The Cubs aren't abandoning hope on Justin Wilson in the final two weeks of the season.
It's not like they have much of a choice, however.
We've officially entered the most important time of the season for the bullpen and the Cubs have a closer who's gone 31-for-31 in save chances, but there are serious question marks ahead of him.
Hector Rondon is nursing a sore elbow while Koji Uehara has a knee infection and a minor back issue. Pedro Strop has come on strong lately and Brian Duensing has been consistent all year, but Carl Edwards Jr. has had bouts of control/confidence issues this year, Justin Grimm's ERA is almost six (5.98) and Wilson has allowed 28 baserunners in 13 innings since joining the Cubs.
That's a big reason why the Cubs moved Mike Montgomery out of the starting rotation and gave Jen-Ho Tseng his first big-league start Thursday against the New York Mets.
No team can ever predict injuries, but the Cubs knew they had an issue in the bullpen leading up to the trade deadline, which is why they parted with top prospect Jeimer Candelario for Wilson and veteran catcher Alex Avila.
Time is running out for Wilson to correct his issues and get back to the dominant force he was with the Tigers earlier this season (2.68 ERA, 0.94 WHIP, 12.3 K/9, 13 saves).
The bullpen issues were highlighted over the weekend as Wade Davis, Edwards and Strop were called upon to get a combined 21 outs and needed 116 pitches to do so. Both Edwards and Davis worked in all three games. If Wilson was performing at the level the Cubs expected when they acquired him, he could've taken some of the load off.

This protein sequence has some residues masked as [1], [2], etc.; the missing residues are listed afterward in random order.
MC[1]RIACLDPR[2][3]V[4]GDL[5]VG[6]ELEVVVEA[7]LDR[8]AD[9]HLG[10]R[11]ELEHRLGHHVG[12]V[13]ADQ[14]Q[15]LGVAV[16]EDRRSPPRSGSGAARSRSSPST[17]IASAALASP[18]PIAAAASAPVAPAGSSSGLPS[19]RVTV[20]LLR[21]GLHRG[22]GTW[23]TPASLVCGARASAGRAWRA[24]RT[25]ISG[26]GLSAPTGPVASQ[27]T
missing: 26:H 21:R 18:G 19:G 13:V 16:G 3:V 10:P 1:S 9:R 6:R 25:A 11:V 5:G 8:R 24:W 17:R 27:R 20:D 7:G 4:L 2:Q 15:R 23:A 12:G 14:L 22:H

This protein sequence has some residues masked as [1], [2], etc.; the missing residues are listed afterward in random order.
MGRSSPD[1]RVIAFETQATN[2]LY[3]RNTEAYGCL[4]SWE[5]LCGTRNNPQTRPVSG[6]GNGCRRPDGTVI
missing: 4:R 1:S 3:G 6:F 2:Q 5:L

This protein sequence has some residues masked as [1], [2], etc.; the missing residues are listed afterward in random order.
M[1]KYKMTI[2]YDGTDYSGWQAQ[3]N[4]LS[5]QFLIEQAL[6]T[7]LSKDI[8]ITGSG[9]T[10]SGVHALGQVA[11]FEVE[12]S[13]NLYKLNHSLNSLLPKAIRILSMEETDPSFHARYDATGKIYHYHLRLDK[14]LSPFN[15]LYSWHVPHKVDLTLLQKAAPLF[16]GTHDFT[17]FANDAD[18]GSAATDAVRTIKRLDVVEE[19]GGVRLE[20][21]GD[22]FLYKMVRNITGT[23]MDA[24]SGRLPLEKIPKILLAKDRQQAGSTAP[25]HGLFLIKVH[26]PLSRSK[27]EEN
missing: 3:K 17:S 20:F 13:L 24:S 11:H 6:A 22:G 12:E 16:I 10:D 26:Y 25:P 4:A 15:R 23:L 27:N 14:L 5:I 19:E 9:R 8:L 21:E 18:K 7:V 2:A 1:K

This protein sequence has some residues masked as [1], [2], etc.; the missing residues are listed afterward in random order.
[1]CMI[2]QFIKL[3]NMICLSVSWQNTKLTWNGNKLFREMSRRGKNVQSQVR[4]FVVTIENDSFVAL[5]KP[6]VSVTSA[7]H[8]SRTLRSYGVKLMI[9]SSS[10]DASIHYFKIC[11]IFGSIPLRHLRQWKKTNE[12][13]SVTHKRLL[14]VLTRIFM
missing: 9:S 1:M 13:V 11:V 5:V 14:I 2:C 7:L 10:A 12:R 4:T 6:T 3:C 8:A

"Clearly I need to pitch better so I can pitch more," Wilson said.
Wilson and the Cubs believe Friday could've been a spark for the 30-year-old southpaw.
When John Lackey was ejected from the game with two outs in the fifth inning Friday, Wilson was suddenly called on to face Cardinals star Matt Carpenter with runners on second and third and the game hanging in the balance. Wilson responded by striking out Carpenter on a full-count pitch, giving the Cubs offense time to come back and take the first game of the all-important series against St. Louis.
It was only one out, but Wilson called it a "step in the right direction" and believes the sudden nature of the appearance might've helped him just go out there and pitch without much time to overthink anything.
"I think coming into that situation where you have no room for error was good for him," said Avila, who entered Friday's game at the same time as Wilson when starting catcher Willson Contreras was also ejected. "Those are the situations he's been pitching in all season. There's no thought process for him as far as working on pitches, working on mechanics, things like that.
"I know he hasn't pitched well, as well as he would've liked, but coming into a situation where there's no room for error and you're really not thinking about that. You're just, 'Here it is, this is my stuff vs. you and whoever wins, wins.'
"It was a good outing on him. He looked similar and normal to me from what I had seen earlier in the year. I've always had confidence in him. He's the type of guy that you don't have to worry about if he's prepare or if the situation is too big."
A couple hours before that strikeout, Cubs president Theo Epstein discussed how one pitch or one outing is all it takes sometimes to get a guy on a hot stretch.